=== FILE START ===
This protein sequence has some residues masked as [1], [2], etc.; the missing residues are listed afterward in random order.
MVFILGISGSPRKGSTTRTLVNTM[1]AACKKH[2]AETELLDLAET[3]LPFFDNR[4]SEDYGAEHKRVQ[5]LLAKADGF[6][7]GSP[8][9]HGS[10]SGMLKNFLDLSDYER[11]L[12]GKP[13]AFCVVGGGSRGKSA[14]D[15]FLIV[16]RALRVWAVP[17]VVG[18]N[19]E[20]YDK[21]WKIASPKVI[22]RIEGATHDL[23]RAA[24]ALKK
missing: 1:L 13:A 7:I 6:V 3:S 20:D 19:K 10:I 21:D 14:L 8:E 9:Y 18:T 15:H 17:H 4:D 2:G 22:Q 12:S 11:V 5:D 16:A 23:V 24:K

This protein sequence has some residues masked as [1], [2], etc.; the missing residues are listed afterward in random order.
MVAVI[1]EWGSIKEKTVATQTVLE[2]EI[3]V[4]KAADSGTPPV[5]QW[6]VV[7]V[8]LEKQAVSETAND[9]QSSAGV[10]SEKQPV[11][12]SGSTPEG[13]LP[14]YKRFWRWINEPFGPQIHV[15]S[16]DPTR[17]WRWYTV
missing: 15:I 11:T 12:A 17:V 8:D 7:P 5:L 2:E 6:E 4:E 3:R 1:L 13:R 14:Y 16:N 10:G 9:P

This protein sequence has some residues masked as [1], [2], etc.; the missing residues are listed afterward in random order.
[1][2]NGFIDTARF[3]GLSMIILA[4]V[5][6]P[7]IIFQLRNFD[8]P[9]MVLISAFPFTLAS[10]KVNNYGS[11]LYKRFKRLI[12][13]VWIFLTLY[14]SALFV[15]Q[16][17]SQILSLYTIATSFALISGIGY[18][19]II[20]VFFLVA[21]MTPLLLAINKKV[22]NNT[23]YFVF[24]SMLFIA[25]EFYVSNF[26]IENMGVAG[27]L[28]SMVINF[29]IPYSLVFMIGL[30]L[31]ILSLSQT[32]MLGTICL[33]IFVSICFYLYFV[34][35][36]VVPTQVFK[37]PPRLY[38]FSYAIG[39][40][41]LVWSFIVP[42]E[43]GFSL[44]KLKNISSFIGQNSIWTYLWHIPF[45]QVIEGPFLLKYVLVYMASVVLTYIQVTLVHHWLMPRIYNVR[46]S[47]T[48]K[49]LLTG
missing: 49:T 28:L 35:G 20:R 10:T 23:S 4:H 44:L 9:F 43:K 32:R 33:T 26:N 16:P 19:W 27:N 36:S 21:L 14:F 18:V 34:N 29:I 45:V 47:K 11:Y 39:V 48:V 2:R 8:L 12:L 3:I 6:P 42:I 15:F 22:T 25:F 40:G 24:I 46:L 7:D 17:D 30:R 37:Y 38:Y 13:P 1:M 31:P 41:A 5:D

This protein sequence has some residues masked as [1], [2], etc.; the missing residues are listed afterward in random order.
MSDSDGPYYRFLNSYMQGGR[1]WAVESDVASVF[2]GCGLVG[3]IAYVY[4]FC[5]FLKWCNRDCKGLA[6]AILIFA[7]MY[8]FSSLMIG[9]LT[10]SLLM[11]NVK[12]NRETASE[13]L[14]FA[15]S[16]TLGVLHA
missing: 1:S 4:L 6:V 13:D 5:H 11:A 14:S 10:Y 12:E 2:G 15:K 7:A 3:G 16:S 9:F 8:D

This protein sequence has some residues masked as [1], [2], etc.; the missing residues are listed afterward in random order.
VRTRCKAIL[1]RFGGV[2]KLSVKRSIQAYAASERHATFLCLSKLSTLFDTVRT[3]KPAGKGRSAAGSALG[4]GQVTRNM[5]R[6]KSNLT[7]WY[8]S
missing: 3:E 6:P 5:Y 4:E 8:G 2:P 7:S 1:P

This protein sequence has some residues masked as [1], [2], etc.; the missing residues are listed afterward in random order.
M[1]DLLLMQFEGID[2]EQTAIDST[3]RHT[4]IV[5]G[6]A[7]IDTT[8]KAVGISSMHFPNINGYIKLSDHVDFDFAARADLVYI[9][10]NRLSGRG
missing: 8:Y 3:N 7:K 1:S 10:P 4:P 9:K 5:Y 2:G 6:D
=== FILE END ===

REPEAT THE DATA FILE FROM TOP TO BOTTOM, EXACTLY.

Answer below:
This protein sequence has some residues masked as [1], [2], etc.; the missing residues are listed afterward in random order.
MVFILGISGSPRKGSTTRTLVNTM[1]AACKKH[2]AETELLDLAET[3]LPFFDNR[4]SEDYGAEHKRVQ[5]LLAKADGF[6][7]GSP[8][9]HGS[10]SGMLKNFLDLSDYER[11]L[12]GKP[13]AFCVVGGGSRGKSA[14]D[15]FLIV[16]RALRVWAVP[17]VVG[18]N[19]E[20]YDK[21]WKIASPKVI[22]RIEGATHDL[23]RAA[24]ALKK
missing: 1:L 13:A 7:I 6:V 3:S 20:D 19:K 10:I 21:D 14:L 8:E 9:Y 18:T 15:H 17:H 4:D 2:G 22:Q 12:S 11:V 5:D 16:A 23:V 24:K

This protein sequence has some residues masked as [1], [2], etc.; the missing residues are listed afterward in random order.
MVAVI[1]EWGSIKEKTVATQTVLE[2]EI[3]V[4]KAADSGTPPV[5]QW[6]VV[7]V[8]LEKQAVSETAND[9]QSSAGV[10]SEKQPV[11][12]SGSTPEG[13]LP[14]YKRFWRWINEPFGPQIHV[15]S[16]DPTR[17]WRWYTV
missing: 15:I 11:T 12:A 17:V 8:D 7:P 5:L 2:E 6:E 4:E 3:R 1:L 13:R 14:Y 16:N 10:G 9:P

This protein sequence has some residues masked as [1], [2], etc.; the missing residues are listed afterward in random order.
[1][2]NGFIDTARF[3]GLSMIILA[4]V[5][6]P[7]IIFQLRNFD[8]P[9]MVLISAFPFTLAS[10]KVNNYGS[11]LYKRFKRLI[12][13]VWIFLTLY[14]SALFV[15]Q[16][17]SQILSLYTIATSFALISGIGY[18][19]II[20]VFFLVA[21]MTPLLLAINKKV[22]NNT[23]YFVF[24]SMLFIA[25]EFYVSNF[26]IENMGVAG[27]L[28]SMVINF[29]IPYSLVFMIGL[30]L[31]ILSLSQT[32]MLGTICL[33]IFVSICFYLYFV[34][35][36]VVPTQVFK[37]PPRLY[38]FSYAIG[39][40][41]LVWSFIVP[42]E[43]GFSL[44]KLKNISSFIGQNSIWTYLWHIPF[45]QVIEGPFLLKYVLVYMASVVLTYIQVTLVHHWLMPRIYNVR[46]S[47]T[48]K[49]LLTG
missing: 49:T 28:L 35:G 20:R 10:T 23:S 4:H 44:L 9:F 43:K 32:R 33:T 26:N 16:P 19:W 27:N 36:S 21:L 14:F 18:V 34:N 29:I 45:V 47:K 11:Y 39:V 48:V 2:R 8:L 12:L 3:I 6:P 42:I 15:F 22:T 25:F 40:G 24:I 46:L 7:D 17:D 30:R 37:Y 38:Y 13:P 1:M 31:P 41:A 5:D

This protein sequence has some residues masked as [1], [2], etc.; the missing residues are listed afterward in random order.
MSDSDGPYYRFLNSYMQGGR[1]WAVESDVASVF[2]GCGLVG[3]IAYVY[4]FC[5]FLKWCNRDCKGLA[6]AILIFA[7]MY[8]FSSLMIG[9]LT[10]SLLM[11]NVK[12]NRETASE[13]L[14]FA[15]S[16]TLGVLHA
missing: 1:S 4:L 6:V 13:D 5:H 11:A 14:S 10:Y 12:E 2:G 15:K 7:A 3:G 16:S 9:F 8:D

This protein sequence has some residues masked as [1], [2], etc.; the missing residues are listed afterward in random order.
VRTRCKAIL[1]RFGGV[2]KLSVKRSIQAYAASERHATFLCLSKLSTLFDTVRT[3]KPAGKGRSAAGSALG[4]GQVTRNM[5]R[6]KSNLT[7]WY[8]S
missing: 3:E 6:P 5:Y 4:E 8:G 2:P 7:S 1:P

This protein sequence has some residues masked as [1], [2], etc.; the missing residues are listed afterward in random order.
M[1]DLLLMQFEGID[2]EQTAIDST[3]RHT[4]IV[5]G[6]A[7]IDTT[8]KAVGISSMHFPNINGYIKLSDHVDFDFAARADLVYI[9][10]NRLSGRG
missing: 8:Y 3:N 7:K 1:S 10:P 4:P 9:K 5:Y 2:G 6:D